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Rehashing a strange 3rd inning

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Rehashing a strange 3rd inning

PITTSBURGH -- The overarching storyline to last night's 4-2 loss, of course, was the Nationals' utter inability to make contact at the plate. But the evening's outcome might also have been different if not for a very strange bottom of the third inning in which the Pirates scored three runs in less-than-conventional fashion.

"We definitely want the third inning back," said Ross Detwiler, who had the misfortune of standing on the mound as it all played out.

Here's a recap of the inning...

-- Detwiler strikes out Pirates pitcher Brad Lincoln, but the ball gets away from catcher Wilson Ramos, and Lincoln winds up reaching first base on the wild pitch.

-- Jose Tabata smokes a ball back up the middle, it ricochets off Detwiler's foot and into shallow right field for a single.

-- Neil Walker and Andrew McCutchen each single to right-center, each driving in a run.

-- Pedro Alvarez sends a harp chopper to third, which Ryan Zimmerman deftly scoops up and then gets Walker into a rundown between third base and home plate.

-- Casey McGehee sends a groundball to the hole at short. Ian Desmond gets the ball and thinks he can catch McCutchen rounding third too far. But McCutchen sees that Desmond is about to throw behind him and instead keeps running toward the plate, scoring ahead of the throw to make it 3-0.

"When I got to third, I was thinking of trying to score on the throw to first," McCutchen said. "He hesitated a little bit, and it was just enough to let me score."

Desmond gave all the credit to McCutchen's hustle.

"He made a good baserunning play there," the shortstop said. "I kept it in the infield. I would say nine or 10 times out 10, the runner stops and tries to dive back into third. He saw that I fielded it, and he looked at me and then just darted towards home. I had to make sure I had a good grip on the ball. It was just too late. A good baserunning play by him. And obviously, his speed helped."

Much of what transpired during the inning was out of Detwiler's control. But the left-hander did beat himself up for not trying to disrupt the pace of the inning.

"Really, you've got to just slow it down," he said. "That's one thing I didn't do. I didn't step off. I didn't slow it down. I just let it keep rolling too long. And by the time I did do that, it was too late, there were already three runs on the board."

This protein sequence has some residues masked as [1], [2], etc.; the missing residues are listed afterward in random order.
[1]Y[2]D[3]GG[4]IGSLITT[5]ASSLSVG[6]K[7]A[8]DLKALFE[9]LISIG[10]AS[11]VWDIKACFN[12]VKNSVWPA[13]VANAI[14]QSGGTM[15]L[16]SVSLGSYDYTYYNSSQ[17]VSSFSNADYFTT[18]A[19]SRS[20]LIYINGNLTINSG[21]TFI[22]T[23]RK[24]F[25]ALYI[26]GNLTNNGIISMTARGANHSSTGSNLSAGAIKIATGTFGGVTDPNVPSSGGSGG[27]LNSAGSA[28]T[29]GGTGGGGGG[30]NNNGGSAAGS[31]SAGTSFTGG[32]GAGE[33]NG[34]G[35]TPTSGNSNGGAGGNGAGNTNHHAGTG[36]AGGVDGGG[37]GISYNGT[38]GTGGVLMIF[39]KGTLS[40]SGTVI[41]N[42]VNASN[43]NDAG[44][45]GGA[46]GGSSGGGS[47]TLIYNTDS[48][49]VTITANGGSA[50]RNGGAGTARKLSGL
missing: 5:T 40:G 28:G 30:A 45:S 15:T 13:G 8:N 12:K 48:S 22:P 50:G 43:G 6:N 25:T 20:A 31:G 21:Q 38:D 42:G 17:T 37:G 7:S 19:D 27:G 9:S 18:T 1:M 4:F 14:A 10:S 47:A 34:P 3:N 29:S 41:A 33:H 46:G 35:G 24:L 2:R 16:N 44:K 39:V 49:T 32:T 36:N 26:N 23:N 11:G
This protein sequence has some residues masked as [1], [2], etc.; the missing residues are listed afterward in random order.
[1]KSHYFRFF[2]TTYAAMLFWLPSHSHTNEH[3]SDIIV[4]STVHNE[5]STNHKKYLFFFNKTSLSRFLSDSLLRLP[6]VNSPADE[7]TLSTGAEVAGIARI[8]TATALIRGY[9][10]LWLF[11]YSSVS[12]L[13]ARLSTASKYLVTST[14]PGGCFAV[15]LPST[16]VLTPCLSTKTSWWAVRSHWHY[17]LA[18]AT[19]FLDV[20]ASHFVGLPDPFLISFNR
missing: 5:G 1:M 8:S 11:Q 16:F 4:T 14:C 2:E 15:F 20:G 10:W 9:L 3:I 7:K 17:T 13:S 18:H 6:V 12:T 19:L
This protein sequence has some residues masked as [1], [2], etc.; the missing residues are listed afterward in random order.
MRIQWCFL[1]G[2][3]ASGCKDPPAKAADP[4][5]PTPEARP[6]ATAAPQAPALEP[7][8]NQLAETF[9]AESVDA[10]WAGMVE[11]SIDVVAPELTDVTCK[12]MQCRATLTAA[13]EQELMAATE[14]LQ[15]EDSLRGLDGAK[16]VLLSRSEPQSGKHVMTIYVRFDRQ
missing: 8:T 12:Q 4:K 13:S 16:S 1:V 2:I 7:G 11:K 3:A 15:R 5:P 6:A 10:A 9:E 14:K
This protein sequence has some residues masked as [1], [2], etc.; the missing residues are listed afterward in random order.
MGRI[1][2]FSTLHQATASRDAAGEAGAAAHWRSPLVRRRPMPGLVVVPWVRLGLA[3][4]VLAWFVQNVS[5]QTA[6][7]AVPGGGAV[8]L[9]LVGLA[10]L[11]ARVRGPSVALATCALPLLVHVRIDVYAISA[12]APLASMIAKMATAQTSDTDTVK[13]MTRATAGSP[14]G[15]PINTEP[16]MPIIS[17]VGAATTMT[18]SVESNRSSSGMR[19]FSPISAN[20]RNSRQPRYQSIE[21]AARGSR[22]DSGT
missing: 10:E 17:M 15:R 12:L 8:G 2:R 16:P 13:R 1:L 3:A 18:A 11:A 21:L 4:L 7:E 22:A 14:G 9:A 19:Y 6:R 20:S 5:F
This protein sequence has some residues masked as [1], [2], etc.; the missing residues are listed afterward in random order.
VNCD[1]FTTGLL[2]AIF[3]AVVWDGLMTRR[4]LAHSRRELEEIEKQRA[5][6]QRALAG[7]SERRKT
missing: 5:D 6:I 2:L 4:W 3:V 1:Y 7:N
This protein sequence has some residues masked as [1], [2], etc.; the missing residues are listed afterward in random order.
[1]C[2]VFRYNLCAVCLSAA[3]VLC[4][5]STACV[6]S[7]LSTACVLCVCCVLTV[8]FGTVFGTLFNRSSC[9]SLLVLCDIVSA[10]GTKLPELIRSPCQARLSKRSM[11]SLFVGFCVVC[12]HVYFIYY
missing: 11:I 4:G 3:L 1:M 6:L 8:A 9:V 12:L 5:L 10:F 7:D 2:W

And, given the current state of the Nationals' lineup, three runs were all Pittsburgh needed to win the game ... and the series.

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New York Daily News puts Bryce Harper and Manny Machado in Yankees uniforms

New York Daily News puts Bryce Harper and Manny Machado in Yankees uniforms

You can always count on the New York Daily News to run an audacious cover. The tabloid delivered again Friday with an image edited to show two of the league's best young hitters in Yankees pinstripes: Nationals right fielder Bryce Harper and Orioles short stop Manny Machado. 

"Bats to the Future" is exactly the headline you'd expect, too.  

It's hard to tell what's more odious to Washington and Baltimore fans: the image itself or the suggestion that baseball's new collective bargaining agreement makes it easier for the Yankees to poach their stars. 

The premise of that argument comes from sources who say the new CBA contains two changes beneficial to New York: reduced revenue sharing burden (due to tweaks in how sharing is calculated, plus a deduction for the cost of building and running Yankee Stadium) and an increased luxury tax threshold. 

Without going into number crunching detail, the Daily News explains how the club could afford Harper and/or Machado when they become free agents after the 2018 season. 

The article's tone of inevitability, despite its many assumptions, will rankle fans of all 29 other teams. After all, the Yankees aren't the only franchise interested in Harper and Machado. 

The Nationals and Orioles will presumably try to keep their stars. But to do that, they may have to fend off potentially historic money from the Bronx. 

MORE BASEBALL: Nats let Ben Revere walk

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Nationals decline to tender the contract of Ben Revere

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Nationals decline to tender the contract of Ben Revere

Ben Revere was brought to Washington in the hopes he could solve the centerfield and lead-off issue that plagued them the previous year. After just one year, the Nationals have decided to move on from Revere as they declined to tender him.

The move makes Revere a free agent after a .217/.260/.300 season that fell way below expectations. Revere tied his career-high with two home runs and added 24 RBI while scoring 44 runs. 

Stay tuned for more information!